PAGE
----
In June 1999, in PPG vs. Commonwealth of Pennsylvania, the Pennsylvania Supreme Court determined that the manufacturing exemption built into the capital stock-franchise tax was discriminatory and possibly violated the United States Constitution. The capital stock-franchise tax ("CS-FT") is imposed on corporations, limited liability companies, and business trusts that do business in Pennsylvania; however, manufacturing assets and income from manufacturing are exempt from this tax.
The CS-FT is calculated as follows: 10.99 mills of ((0.50 x (average net income ¸ 0.095)) + (0.75 x book net worth)) – 125,000). CS-FT is apportioned in one of two ways. There is a single factor formula the numerator of which is average value of total assets taxable in Pennsylvania and the denominator of which is average value of total assets everywhere. A three factor formula may also be used. The three factors are:
Property – (Average Value of Tangible Property in Pennsylvania)/(Average Value of Tangible Property Everywhere)
Payroll – (Total Payroll in Pennsylvania)/(Total Payroll Everywhere)
Sales – (Total Sales in Pennsylvania)/(Total Sales Everywhere)
These three fractions are averaged to arrive at the proper apportionment percentage. However, property, payroll and sales attributable to manufacturing are excluded from the numerator of each fraction.
In the PPG case, PPG had manufacturing facilities both in and out of Pennsylvania and a headquarters, separate from its manufacturing facilities, in Pennsylvania. PPG used the three factor apportionment and calculated its CS-FT apportionment by excluding from the numerators of its payroll and property factors the portion of its Pennsylvania-based headquarters cost related to manufacturing, regardless of where that manufacturing was conducted. The Commonwealth argued that only the part of PPG’s headquarters activities relating to Pennsylvania manufacturing activities was properly excludable from the numerators of its relevant factors. The Pennsylvania Supreme Court found that the Commonwealth’s methodology was discriminatory under the Commerce Clause of the United States Constitution and determined that the manufacturing exemption was itself discriminatory.
The Supreme Court remanded the case to the Commonwealth Court with instructions that the Commonwealth Court determine (1) if the manufacturing exemption is "compensatory," a finding that would allow a discriminatory exemption to continue in force, and (2) if the manufacturing exemption is not compensatory, and therefore is unconstitutional, what is the appropriate remedy.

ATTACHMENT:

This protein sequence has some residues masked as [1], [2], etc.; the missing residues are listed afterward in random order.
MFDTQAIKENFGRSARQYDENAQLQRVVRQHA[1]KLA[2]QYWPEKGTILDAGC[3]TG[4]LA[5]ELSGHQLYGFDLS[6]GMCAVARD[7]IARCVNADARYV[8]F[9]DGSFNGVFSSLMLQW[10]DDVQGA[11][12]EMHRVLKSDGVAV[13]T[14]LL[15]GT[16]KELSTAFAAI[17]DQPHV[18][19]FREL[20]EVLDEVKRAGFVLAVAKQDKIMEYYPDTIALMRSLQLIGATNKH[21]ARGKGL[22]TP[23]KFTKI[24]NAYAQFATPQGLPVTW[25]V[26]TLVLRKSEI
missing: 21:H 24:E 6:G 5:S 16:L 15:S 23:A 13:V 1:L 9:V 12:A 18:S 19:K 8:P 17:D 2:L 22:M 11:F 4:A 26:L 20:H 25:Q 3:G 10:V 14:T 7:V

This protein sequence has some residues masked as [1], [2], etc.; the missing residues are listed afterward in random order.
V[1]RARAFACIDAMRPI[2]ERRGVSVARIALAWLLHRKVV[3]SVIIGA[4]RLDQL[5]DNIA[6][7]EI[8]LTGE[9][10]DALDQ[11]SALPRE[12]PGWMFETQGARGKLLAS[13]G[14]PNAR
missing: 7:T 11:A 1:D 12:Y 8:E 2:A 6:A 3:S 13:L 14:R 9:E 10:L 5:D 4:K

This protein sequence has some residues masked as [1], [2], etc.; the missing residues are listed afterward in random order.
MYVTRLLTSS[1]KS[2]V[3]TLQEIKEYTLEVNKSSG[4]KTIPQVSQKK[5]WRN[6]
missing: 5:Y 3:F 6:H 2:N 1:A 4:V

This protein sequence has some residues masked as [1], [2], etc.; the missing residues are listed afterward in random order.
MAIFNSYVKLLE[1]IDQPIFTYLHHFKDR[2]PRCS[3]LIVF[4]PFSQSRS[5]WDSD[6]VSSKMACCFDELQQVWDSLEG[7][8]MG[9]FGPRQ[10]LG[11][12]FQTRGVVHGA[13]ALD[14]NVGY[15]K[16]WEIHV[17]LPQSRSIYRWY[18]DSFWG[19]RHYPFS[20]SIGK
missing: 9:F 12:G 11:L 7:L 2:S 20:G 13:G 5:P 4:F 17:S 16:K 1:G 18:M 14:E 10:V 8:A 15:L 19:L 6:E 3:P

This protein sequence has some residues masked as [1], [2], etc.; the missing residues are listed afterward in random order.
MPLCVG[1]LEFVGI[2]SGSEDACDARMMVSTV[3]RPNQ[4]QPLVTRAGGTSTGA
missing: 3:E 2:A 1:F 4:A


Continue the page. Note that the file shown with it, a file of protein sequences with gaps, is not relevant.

On November 30, the Commonwealth Court issued its findings. First, the Court found that the manufacturing exemption is not compensatory and, therefore, is unconstitutional. Second, the Court determined that for the period contested in the PPG case (we believe this refers to the 1983-1998 tax years, but this is not entirely free from doubt), the CS-FT should be apportioned as PPG apportioned its CS-FT – i.e., its headquarters’ activities relating to manufacturing, wherever located, are excluded from the numerator of its fractions. Third, after taking notice of legislation pending in the Pennsylvania General Assembly, the Court recommended that for periods after the period contested in the PPG case (most probably, the 1999 tax year and forward, but see the caution above), the manufacturing exemption should be stricken, i.e., the CS-FT would apply with no manufacturing exemption.
In early December, the General Assembly passed legislation to assure that the CS-FT includes a manufacturing exemption, but in a modified form and only with respect to the 1999 and 2000 tax years. Governor Ridge signed this legislation on December 15, 1999.
The legislation provides that all Pennsylvania payroll and property that relates to manufacturing, wherever located, is excluded from the numerator of the payroll and property factors. With respect to the sales factor, only sales made outside of Pennsylvania, are excluded from the numerator of the sales factor. In other words, in contrast to prior law, all goods sold in Pennsylvania regardless where manufactured, are included in the numerator of the sales factor. After the 2000 tax year, unless the General Assembly acts further, the manufacturing exemption will revert to its discriminatory form. We expect that the legislature will not permit the CS-FT to be imposed without a manufacturing exemption, so additional legislation on this topic is likely.
The 1999 legislation will be beneficial to some taxpayers and detrimental to others. Generally, for companies that manufacture and sell goods primarily in Pennsylvania, the new legislation will result in higher CS-FT.
Taxpayers whose CS-FT would be reduced by using the PPG methodology should consider filing refund petitions for their open years. We will be happy to discuss the risks and benefits of this with you.
Finally, the legislative change in the treatment of the sales factor described above came about because of a concern that, as previously applied, the sales factor created a constitutional issue similar to the issue raised in the PPG case. To the extent that recalculating the sales factor to exclude sales of all goods you manufactured from the numerator of the sales factor would reduce your CS-FT, you should talk to us about the possibility of filing a refund petition for open years. We expect that this issue will be litigated and that the Commonwealth may refuse to pay refunds before any such case is decided.